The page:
Since the time of the Buddha, more than two thousand five hundred years ago, monks have retreated into the depths of the forests, mountains and caves, seeking physical isolation to aid them in the development of meditation and realization of Dhamma, the truth of the Buddha's Teaching.Whether in solitude or in small groups, such monks live a life of simplicity, austerity and determined effort and have included some of the greatest meditation masters since the Buddha himself.The descriptions of his journeys to Singapore, Indonesia and Australia are mainly for his Thai readers but even so they give a new reflection on 'developed countries'.Lay disciples have sometimes written biographies of deceased meditation masters not knowing all the influential events in their teachers' lives. During his early years of practice he had enjoyed a privileged intimacy with these great teachers. Ajahn Thate assumes a familiarity with the Thai forest tradition and its ways of practice, so the following brief explanation of the lifestyle and its purpose may be helpful.The programme there, however, would more usually be dedicated to scholastic study than strict observance of the monk's rules or meditation.The revival of the forest tradition in Thailand during the last century was a grassroots movement to return to the lifestyle and training that was practiced in the time of the Buddha.Venerable Ajahn Thate passed away in 1994 aged ninety-two.In his Autobiography, the author also takes the opportunity to record his gratitude to all those people — whether monks or lay — who had helped him over those years.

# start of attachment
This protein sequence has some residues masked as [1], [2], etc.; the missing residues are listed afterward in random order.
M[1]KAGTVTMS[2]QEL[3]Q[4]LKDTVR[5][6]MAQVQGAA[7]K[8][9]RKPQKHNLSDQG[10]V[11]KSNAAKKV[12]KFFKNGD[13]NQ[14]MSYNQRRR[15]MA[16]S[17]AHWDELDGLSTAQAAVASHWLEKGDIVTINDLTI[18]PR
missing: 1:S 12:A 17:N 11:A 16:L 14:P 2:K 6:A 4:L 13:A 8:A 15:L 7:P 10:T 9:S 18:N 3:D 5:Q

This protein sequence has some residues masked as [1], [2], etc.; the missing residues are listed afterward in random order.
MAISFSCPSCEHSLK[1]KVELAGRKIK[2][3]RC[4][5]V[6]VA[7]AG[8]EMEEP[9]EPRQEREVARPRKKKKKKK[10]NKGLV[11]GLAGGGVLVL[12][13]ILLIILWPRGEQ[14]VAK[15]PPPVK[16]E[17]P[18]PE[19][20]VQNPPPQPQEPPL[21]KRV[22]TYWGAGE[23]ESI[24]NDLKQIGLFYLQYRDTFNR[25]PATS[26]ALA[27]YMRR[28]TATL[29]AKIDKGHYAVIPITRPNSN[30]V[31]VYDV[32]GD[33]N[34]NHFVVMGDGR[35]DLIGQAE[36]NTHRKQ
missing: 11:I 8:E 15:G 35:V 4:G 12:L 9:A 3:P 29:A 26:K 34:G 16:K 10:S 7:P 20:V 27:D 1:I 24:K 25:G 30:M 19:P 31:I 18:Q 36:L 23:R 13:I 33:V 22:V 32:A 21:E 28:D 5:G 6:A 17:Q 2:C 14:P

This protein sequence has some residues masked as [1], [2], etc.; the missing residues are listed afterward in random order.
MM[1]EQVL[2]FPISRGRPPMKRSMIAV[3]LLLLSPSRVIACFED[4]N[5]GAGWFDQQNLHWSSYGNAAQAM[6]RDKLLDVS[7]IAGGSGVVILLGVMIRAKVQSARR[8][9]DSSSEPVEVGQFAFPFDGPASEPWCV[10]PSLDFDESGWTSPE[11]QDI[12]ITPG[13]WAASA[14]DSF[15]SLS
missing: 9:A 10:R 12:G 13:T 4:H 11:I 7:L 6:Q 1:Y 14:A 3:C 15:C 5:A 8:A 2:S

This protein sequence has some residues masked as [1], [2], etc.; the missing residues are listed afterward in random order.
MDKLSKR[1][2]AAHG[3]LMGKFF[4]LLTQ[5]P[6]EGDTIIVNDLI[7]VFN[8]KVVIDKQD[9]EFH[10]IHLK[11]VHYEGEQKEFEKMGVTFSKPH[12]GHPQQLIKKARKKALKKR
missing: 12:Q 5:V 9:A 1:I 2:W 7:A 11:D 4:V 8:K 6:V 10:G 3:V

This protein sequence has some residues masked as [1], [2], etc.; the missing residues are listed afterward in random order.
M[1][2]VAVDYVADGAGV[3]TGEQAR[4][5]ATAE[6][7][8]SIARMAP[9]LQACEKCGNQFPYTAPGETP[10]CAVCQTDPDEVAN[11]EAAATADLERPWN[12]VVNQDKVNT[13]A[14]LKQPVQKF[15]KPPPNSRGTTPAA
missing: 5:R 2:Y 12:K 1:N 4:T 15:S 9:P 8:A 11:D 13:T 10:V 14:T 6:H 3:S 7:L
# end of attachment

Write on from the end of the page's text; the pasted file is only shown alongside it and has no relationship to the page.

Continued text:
The reader is asked to remember that this work was written by a Thai for a Thai audience, with no thought of its being translated into English.
Translators Due to this memoir's uniqueness and importance, I have aimed for an accurate translation even at the cost of losing some of the original's spirit and inspiration.